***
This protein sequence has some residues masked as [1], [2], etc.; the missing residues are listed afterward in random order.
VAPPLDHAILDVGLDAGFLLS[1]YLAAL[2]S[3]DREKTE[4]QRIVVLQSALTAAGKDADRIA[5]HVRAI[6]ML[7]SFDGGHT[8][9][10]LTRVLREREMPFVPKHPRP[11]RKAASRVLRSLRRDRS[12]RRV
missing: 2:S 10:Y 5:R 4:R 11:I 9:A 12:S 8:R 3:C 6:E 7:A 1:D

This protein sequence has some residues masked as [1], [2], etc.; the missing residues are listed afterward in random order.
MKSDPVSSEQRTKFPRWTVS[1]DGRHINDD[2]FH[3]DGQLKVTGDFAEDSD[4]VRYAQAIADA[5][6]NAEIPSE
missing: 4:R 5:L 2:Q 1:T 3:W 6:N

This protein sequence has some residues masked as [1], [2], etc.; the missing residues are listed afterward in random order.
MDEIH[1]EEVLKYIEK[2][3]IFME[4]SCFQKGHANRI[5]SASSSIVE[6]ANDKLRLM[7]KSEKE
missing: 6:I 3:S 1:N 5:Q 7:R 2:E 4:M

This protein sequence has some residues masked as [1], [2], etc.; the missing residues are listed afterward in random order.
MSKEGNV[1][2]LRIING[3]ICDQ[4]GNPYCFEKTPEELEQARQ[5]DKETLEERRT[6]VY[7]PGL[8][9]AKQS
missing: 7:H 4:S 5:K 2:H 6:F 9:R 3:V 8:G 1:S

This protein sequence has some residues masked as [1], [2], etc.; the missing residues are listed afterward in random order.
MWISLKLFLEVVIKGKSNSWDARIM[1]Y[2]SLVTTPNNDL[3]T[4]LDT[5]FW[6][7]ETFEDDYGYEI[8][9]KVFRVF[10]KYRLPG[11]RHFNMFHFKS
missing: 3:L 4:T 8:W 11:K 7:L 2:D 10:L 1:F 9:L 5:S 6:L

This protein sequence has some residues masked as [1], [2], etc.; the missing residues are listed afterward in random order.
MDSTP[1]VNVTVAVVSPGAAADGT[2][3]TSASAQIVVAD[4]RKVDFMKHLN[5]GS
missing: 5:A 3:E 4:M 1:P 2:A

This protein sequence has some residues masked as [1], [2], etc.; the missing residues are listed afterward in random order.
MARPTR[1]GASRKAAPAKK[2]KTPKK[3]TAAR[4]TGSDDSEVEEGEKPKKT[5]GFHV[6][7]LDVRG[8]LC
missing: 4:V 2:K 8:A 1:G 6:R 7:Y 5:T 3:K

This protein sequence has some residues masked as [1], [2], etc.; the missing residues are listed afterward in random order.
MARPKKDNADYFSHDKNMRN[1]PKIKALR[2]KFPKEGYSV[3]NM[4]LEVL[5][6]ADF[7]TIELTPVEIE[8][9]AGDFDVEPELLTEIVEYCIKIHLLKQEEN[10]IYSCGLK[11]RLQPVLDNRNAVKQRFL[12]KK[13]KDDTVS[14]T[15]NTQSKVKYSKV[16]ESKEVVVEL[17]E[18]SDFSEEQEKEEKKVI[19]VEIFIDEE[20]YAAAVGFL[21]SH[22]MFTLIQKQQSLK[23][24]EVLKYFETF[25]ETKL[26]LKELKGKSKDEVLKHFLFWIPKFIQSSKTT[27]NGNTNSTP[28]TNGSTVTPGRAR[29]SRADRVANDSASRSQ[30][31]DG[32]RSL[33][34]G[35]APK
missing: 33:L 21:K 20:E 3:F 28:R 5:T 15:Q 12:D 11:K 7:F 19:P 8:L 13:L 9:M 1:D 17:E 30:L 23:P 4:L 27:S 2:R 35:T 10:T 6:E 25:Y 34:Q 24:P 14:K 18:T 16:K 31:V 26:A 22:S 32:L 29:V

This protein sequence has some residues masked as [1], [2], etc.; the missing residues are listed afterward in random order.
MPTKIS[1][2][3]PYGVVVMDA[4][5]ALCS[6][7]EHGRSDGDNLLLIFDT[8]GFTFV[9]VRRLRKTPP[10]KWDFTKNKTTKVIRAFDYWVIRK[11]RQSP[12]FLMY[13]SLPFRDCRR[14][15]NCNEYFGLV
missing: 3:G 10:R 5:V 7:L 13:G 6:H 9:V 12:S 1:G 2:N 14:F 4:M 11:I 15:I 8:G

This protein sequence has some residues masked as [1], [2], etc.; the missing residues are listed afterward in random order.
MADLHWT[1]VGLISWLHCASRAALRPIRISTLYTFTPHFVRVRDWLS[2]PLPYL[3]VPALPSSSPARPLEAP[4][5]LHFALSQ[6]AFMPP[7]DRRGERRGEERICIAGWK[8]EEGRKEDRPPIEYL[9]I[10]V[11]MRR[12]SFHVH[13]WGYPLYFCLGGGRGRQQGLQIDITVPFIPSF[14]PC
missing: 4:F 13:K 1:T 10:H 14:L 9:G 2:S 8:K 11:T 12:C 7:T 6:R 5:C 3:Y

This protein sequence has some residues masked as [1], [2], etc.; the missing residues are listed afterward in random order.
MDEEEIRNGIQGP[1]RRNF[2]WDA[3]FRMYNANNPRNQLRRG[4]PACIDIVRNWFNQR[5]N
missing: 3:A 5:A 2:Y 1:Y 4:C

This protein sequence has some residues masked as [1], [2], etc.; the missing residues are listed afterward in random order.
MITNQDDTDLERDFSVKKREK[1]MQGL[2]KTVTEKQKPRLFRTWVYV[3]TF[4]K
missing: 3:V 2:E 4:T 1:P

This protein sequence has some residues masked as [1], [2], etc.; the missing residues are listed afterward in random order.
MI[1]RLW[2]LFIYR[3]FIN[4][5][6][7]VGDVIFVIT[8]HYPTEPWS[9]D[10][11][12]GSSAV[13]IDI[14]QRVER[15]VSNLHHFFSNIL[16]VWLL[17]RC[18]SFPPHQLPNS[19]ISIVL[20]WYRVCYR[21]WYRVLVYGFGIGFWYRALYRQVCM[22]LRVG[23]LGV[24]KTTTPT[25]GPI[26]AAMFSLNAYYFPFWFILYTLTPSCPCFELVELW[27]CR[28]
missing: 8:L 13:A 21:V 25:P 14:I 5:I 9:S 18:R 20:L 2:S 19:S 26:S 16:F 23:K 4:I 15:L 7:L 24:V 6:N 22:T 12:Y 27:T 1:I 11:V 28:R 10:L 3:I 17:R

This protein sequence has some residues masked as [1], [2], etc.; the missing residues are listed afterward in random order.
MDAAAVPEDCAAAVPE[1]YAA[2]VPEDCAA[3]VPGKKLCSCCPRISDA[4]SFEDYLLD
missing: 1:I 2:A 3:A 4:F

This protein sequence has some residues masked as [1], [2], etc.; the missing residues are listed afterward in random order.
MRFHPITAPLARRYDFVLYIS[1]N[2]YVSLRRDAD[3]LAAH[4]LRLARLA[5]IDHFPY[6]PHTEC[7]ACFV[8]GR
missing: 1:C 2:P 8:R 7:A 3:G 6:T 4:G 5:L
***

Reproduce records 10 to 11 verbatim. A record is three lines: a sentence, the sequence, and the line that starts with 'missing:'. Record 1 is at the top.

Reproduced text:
This protein sequence has some residues masked as [1], [2], etc.; the missing residues are listed afterward in random order.
MADLHWT[1]VGLISWLHCASRAALRPIRISTLYTFTPHFVRVRDWLS[2]PLPYL[3]VPALPSSSPARPLEAP[4][5]LHFALSQ[6]AFMPP[7]DRRGERRGEERICIAGWK[8]EEGRKEDRPPIEYL[9]I[10]V[11]MRR[12]SFHVH[13]WGYPLYFCLGGGRGRQQGLQIDITVPFIPSF[14]PC
missing: 4:F 13:K 1:T 10:H 14:L 9:G 2:S 8:K 11:T 12:C 7:T 6:R 5:C 3:Y

This protein sequence has some residues masked as [1], [2], etc.; the missing residues are listed afterward in random order.
MDEEEIRNGIQGP[1]RRNF[2]WDA[3]FRMYNANNPRNQLRRG[4]PACIDIVRNWFNQR[5]N
missing: 3:A 5:A 2:Y 1:Y 4:C